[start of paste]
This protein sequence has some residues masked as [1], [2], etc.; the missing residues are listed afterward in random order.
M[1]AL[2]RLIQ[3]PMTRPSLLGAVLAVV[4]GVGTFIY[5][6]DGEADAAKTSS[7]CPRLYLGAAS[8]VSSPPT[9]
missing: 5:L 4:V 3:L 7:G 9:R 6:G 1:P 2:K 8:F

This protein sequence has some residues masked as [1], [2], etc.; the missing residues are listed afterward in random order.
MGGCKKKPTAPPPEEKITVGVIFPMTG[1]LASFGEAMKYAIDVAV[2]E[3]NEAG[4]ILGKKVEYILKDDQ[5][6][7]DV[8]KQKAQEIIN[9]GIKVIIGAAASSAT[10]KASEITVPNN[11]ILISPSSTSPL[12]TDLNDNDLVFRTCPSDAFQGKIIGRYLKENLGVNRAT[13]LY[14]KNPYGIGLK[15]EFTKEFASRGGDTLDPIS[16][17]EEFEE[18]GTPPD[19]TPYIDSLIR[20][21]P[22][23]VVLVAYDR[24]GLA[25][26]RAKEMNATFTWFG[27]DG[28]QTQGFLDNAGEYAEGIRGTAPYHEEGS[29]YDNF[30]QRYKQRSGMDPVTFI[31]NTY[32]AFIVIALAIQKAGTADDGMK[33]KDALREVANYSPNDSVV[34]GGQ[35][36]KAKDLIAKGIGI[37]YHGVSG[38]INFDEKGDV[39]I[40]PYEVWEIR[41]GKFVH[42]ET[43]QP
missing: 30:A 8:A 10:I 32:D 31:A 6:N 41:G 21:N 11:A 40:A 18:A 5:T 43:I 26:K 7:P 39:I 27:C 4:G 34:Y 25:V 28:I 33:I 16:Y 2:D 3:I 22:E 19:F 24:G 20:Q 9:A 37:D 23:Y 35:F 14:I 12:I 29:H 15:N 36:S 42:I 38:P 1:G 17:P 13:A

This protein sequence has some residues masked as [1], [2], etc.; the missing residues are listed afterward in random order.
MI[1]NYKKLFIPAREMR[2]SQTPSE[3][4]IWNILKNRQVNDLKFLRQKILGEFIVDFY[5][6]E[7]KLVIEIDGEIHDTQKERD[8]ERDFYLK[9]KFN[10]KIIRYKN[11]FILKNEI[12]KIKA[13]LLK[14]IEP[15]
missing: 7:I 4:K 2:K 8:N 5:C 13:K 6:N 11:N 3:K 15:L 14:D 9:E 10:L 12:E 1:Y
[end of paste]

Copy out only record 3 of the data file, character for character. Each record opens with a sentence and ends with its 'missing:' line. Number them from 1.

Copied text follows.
This protein sequence has some residues masked as [1], [2], etc.; the missing residues are listed afterward in random order.
MI[1]NYKKLFIPAREMR[2]SQTPSE[3][4]IWNILKNRQVNDLKFLRQKILGEFIVDFY[5][6]E[7]KLVIEIDGEIHDTQKERD[8]ERDFYLK[9]KFN[10]KIIRYKN[11]FILKNEI[12]KIKA[13]LLK[14]IEP[15]
missing: 7:I 4:K 2:K 8:N 5:C 13:K 6:N 11:N 3:K 15:L 14:D 9:E 10:L 12:E 1:Y